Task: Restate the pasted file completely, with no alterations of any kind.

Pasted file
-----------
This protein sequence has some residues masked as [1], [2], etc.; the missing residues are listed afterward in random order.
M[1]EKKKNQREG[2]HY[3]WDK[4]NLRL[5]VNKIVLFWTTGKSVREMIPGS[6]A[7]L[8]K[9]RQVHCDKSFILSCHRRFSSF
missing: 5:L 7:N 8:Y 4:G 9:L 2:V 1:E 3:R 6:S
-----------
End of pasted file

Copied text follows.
This protein sequence has some residues masked as [1], [2], etc.; the missing residues are listed afterward in random order.
M[1]EKKKNQREG[2]HY[3]WDK[4]NLRL[5]VNKIVLFWTTGKSVREMIPGS[6]A[7]L[8]K[9]RQVHCDKSFILSCHRRFSSF
missing: 5:L 7:N 8:Y 4:G 9:L 2:V 1:E 3:R 6:S